Simon Chan may be the world's most liturgically minded Pentecostal. The Earnest Lau professor of systematic theology at Trinity Theological College in Singapore is both a scholar of Pentecostalism and a leader in the Assemblies of God, but his recent books, Spiritual Theology and Liturgical Theology, engage with wider and older Christian traditions as well. Worship, Chan believes, is not just a function of the church, but the church's very reason for being. Our big question for 2007 focuses on global mission: What must we learn, and unlearn, to be agents of God's mission in the world? Christian Vision Project editorial director Andy Crouch interviewed Chan while Chan was a visiting scholar at Pittsburgh Theological Seminary, to find out whether fully joining God's mission may require that we unlearn some of our assumptions about mission itself.
You have written a great deal about liturgical theology, but missional theology seems more popular these days.
I think that missional theology is a very positive development. But some missional theology has not gone far enough. It hasn't asked, What is the mission of the Trinity? And the answer to that question is communion. Ultimately, all things are to be brought back into communion with the triune God. Communion is the ultimate end, not mission.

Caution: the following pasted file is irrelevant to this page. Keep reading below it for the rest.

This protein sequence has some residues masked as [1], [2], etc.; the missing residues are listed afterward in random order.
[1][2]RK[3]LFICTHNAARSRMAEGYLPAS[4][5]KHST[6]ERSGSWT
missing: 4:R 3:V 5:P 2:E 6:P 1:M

If we see communion as central to the life of the church, we are going to have an important place for mission. And this is reflected in the ancient fourfold structure of worship: gathering, proclaiming the Word, celebrating the Eucharist, and going out into the world. The last, of course, is mission. But mission takes its place within a larger structure. It is this sense of communion that the evangelical world especially needs. Communion is ...